In Edit mode, the Info pane has lots of options to help you configure each test, conveniently arranged on multiple pages:

Note: Simon automatically detects when you don't have a network connection, and waits for it to return. Plus if you run Simon on a laptop that you often take to Wi-Fi hotspots, you can enable an option in the preferences to detect hotspot login pages, to avoid interpreting them as a change or failure in the monitored website.

The Web (HTTP) service is one of the most popular, for monitoring normal web pages (as opposed to other things like MySQL databases, network volumes, or local Applications). The Setup Assistant makes it easy to mass import bookmarks from web browsers, picking and choosing which to import. Also, you can simply drag a URL from a browser or other application to the Monitor window to add it as a new test.

[Monitor window]
At Your Service

Several services come built-in. Services tell Simon how to check a test. They include, among others:

Usually the built-in services are ample, but what if you want to delve deeper? Sometimes you have a special requirement and want to check some other kind of server. Not a problem! You can customize the services to edit the defaults for the built-in ones, or even add new ones. Similar to the Test Info pane, the Service Info pane enables you to change the services — and lets you auto-pause a service, affecting all tests that use that service.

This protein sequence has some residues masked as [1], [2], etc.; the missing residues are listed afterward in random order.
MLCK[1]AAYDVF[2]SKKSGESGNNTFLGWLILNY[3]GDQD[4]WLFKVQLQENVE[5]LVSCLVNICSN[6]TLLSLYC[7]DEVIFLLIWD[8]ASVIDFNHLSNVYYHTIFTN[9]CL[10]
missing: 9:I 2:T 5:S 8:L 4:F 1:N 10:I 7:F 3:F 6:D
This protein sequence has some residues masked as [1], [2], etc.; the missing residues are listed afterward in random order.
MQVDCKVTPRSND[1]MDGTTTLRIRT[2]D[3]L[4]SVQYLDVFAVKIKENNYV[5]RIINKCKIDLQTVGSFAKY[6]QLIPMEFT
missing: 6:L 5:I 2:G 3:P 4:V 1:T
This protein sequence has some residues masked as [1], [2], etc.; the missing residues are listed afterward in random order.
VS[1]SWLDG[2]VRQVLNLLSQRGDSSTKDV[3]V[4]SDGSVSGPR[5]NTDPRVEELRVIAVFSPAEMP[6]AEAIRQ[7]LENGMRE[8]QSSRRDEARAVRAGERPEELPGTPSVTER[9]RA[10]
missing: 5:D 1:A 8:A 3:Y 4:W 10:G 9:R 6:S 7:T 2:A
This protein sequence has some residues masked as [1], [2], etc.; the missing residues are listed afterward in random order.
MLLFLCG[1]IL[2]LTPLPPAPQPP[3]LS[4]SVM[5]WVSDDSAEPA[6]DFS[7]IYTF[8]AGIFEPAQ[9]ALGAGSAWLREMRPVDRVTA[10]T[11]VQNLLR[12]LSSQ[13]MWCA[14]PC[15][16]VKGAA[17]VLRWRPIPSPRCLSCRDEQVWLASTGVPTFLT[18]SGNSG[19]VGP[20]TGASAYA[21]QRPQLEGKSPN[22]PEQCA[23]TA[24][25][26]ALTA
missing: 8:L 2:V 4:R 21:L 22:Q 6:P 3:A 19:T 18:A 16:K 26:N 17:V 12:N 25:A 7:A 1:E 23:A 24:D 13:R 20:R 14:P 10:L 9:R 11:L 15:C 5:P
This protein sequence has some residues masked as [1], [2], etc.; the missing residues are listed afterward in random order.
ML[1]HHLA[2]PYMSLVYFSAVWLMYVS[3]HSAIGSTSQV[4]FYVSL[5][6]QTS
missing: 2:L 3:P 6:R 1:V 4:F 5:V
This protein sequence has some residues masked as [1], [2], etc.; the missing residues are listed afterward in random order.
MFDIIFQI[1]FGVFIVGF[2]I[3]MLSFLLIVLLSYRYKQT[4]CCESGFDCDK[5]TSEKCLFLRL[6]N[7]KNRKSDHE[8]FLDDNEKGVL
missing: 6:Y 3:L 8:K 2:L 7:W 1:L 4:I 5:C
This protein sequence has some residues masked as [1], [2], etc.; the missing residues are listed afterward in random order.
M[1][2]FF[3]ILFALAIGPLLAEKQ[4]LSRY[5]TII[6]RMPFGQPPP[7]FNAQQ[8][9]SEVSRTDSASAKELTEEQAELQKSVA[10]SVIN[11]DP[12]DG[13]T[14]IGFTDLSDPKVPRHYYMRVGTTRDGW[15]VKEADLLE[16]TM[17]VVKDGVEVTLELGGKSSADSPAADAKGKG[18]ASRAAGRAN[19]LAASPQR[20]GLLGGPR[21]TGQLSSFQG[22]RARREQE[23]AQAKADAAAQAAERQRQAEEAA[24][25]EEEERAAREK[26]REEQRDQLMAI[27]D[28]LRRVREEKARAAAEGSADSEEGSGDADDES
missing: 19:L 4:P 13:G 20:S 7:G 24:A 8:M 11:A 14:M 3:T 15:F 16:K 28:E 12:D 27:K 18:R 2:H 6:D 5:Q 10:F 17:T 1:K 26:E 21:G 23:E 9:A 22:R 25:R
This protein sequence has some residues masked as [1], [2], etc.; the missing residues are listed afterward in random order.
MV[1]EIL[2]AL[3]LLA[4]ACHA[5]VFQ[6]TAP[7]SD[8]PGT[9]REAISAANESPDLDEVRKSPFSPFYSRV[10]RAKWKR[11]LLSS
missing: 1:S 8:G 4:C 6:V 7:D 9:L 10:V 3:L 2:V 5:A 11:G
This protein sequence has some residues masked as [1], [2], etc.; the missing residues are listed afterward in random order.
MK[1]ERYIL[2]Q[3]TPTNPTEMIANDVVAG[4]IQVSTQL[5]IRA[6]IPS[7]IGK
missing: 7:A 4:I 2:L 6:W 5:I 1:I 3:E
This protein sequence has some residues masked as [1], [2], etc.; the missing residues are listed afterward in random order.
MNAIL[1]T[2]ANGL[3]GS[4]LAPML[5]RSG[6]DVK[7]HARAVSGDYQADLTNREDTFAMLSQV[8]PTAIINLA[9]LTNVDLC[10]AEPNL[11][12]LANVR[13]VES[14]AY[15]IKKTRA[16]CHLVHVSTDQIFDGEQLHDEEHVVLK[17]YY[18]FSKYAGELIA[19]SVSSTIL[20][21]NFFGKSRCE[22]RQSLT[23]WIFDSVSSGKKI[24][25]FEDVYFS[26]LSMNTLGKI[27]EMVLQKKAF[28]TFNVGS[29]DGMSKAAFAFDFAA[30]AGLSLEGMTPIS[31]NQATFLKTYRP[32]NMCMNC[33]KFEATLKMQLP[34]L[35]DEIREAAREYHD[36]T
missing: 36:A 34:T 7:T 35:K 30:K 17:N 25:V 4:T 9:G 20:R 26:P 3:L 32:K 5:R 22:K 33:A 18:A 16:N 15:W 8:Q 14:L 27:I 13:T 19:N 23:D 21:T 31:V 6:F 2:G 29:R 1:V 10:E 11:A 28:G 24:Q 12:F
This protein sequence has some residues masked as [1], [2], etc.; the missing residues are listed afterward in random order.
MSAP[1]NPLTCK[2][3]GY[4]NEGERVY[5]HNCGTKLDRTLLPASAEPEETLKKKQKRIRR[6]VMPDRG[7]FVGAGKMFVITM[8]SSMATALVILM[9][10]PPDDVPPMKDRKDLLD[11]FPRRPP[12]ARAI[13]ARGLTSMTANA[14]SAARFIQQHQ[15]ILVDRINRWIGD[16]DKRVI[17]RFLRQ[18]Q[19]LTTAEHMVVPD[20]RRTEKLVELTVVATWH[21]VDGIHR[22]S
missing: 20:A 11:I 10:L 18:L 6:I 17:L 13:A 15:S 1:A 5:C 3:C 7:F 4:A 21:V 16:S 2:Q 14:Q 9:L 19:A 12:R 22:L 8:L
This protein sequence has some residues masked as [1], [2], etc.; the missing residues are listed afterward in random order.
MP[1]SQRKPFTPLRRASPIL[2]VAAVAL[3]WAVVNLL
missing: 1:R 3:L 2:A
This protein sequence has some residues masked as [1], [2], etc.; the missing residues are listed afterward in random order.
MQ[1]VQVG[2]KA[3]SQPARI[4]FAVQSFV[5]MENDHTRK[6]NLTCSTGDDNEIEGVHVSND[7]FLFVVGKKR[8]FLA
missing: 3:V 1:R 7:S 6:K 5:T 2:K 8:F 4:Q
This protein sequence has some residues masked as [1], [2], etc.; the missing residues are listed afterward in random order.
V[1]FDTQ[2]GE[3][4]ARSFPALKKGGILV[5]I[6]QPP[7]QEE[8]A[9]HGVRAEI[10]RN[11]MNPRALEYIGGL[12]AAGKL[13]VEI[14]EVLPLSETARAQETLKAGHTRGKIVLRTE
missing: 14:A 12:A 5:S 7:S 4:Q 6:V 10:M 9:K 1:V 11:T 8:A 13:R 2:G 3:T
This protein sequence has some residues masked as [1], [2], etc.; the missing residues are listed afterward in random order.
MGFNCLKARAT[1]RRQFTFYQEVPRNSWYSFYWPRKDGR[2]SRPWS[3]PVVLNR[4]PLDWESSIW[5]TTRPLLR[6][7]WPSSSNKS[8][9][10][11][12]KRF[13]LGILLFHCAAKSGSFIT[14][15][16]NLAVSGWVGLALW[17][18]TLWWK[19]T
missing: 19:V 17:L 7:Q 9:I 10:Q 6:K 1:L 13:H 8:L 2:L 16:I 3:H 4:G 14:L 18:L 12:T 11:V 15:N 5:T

Prescription for Success

Simon is all about flexibility, but perhaps one of the most powerfully flexible features is the Script service plug-in. It enables you to create your own services via AppleScript, shell script, or Perl, PHP, Python, and other scripting languages.

The Script editor enables adding a description to display, custom variables to get values from tests that use the new service, selecting the script type, and of course editing the script itself.

You can get new scripts from the Simon Extras page, or if you write one that you're willing to share, you can save it and send it to us to provide for others.

[Monitor window]
Capture Your Heart's Desire

Services based on the Port service plug-in enable you to connect to any server and engage in a conversation with it, receiving text and sending responses. If the session script is successfully navigated, the check is considered a success, but if the server doesn't respond, or responds incorrectly, a failure is registered.

There are session scripts built-in for several types of servers. But how do you create your own? Simon makes it easy, with the handy Capture Session panel.

You connect to any server on a given port, select the relevant part of incoming text, type commands to continue the session, and the session script is created for you. Simple as that!

Put a Detective on the Job

But what about websites that have banners or other irrelevant content? Won't that confuse Simon into thinking the page has changed? Nope! Simon has a very useful feature called Filters, where you can tell it what part of the page to look for, e.g. a comment count on a blog, or the lead headline area on a news site. Filters can also optionally detect if the output is different than the previous time they checked.

Multiple filters can be chained to perform operations on the text output by the service. They can also look at the output of any previous filters, and other values, specified as the input for each filter.